Please use this identifier to cite or link to this item: http://hdl.handle.net/10266/6315
Title: Tribological Properties and the Effect of Graphene Nanoplatelets on Ti-64 based Hybrid Composites for Aerospace applications
Authors: Thakur, Abhishek
Supervisor: Joshi, Ravinder Singh
Singh, Arshpreet
Keywords: Tribological behaviour;Spark Plasma Sintering;Sliding Wear;Mechanical properties;Microhardness;Ti-6Al-4V
Issue Date: 14-Sep-2022
Publisher: Thapar institute of engineering and technology patiala
Abstract: In this report, the powder metallurgy-derived composite materials were investigated. The current research looked at the tribological patterns of Ti-64 which is Titanium 6-Aluminium 4- Vanadium composites for tribological properties was examined. For this purpose, Ti64 composites for three samples had been created using procedure of Spark Plasma Sintering (SPS). Using the essential and crucial method known as Spark Park plasma sintering (SPS), powder particles can be rapidly aggregated by applying current and pressure simultaneously. As in present research, SPS processed 100 percent industrially pure titanium was produced through a three-step sintering procedure densification. The procedure had been a three-step one chosen after comparing it to either cumulative or one step sintering cycles. Nano-indentation and high frequency techniques were used to determine the elastic modulus, as well as the toughness and uniaxial compressibility at ambient temperature. Mechanical characteristics like micro-hardness and Vickers hardness were also measured at room temperature. Microhardness measurements from Vickers’s hardness test for the three materials were slight differences in their hardness values. Microhardness measurements show that the Ti–6Al–4V alloy of sample T1 is harder than the remaining other two samples because of the element addition of Fe for 0.85% of mass percentage. Tribometers were used to perform sliding wear tests on requisite samples of Ti-64. The a particular wear rate rises as the normally applied load rises, but after a certain time, say after 2000 m sliding distance, wear becomes stagnant. From 30N to 50N, sample T3 shows an 88 per cent improvement in wear rate. The greatest weight loss was discovered to occur at higher load values. Furthermore, the wear rate decreases as the normal load decreases. Surface morphology was also examined to get the requisite wear track analysis right after tribology via Scanning Electron Microscope (SEM) technique. SEM micrograph images show that most significant abrasive wear, ploughing, and plastic deformation dominant wear mechanisms in a Ti-64 mixed reinforcement composite sample at loads of 10N, 30N, and 50N and a sliding velocity of 1m/s. At a load of 10N and a sliding velocity of 1 m/s, Delamination, oxygenation, and abrasive wear were named as the dominant wear mechanisms. The at loads of, the composite materials surface exhibited delamination and plastic deformation wear 10 N and 30 N with sliding velocities of 1 m/s respectively. X-ray diffraction was also utilised check the crystallographic behaviour of the requisite samples of Ti-64. Properly refined peaks can be seen from XRD data in context using the use of X'Pert high score plus software, allowing the required miller indices for identification of lattice size and lattice strain values were calculated.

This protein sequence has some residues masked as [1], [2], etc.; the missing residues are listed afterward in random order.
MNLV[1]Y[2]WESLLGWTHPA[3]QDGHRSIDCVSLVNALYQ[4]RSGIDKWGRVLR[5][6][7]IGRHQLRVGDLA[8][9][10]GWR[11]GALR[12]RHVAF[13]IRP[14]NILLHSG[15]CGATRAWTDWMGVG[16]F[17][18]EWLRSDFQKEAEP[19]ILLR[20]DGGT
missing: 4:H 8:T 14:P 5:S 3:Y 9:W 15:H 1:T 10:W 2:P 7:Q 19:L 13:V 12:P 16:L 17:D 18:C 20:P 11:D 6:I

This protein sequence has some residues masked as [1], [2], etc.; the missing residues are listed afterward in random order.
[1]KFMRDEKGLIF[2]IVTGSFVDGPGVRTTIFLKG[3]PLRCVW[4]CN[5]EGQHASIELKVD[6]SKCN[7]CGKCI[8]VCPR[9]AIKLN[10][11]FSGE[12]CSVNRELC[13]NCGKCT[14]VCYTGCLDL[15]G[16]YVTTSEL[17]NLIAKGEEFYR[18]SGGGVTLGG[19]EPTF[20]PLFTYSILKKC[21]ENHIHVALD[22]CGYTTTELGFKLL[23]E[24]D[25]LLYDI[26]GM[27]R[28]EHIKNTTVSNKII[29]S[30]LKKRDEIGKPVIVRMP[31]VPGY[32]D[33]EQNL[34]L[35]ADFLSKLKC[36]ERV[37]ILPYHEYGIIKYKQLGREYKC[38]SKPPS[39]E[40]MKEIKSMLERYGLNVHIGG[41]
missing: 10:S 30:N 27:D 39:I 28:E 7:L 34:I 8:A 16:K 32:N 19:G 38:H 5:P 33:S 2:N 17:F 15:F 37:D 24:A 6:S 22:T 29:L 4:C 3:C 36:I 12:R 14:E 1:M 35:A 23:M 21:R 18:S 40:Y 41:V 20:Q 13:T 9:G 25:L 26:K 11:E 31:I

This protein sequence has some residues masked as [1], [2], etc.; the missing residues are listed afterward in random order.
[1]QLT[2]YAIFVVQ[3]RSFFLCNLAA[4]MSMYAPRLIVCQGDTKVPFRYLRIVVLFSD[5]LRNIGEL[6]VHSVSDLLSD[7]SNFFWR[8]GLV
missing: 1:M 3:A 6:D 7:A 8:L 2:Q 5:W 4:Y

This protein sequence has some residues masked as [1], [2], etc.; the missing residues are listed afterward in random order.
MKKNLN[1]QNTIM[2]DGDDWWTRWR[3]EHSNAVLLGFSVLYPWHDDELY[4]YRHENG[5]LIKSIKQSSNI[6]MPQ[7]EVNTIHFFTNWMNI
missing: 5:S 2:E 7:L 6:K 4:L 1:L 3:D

URI: http://hdl.handle.net/10266/6315
Appears in Collections:Masters Theses@MED

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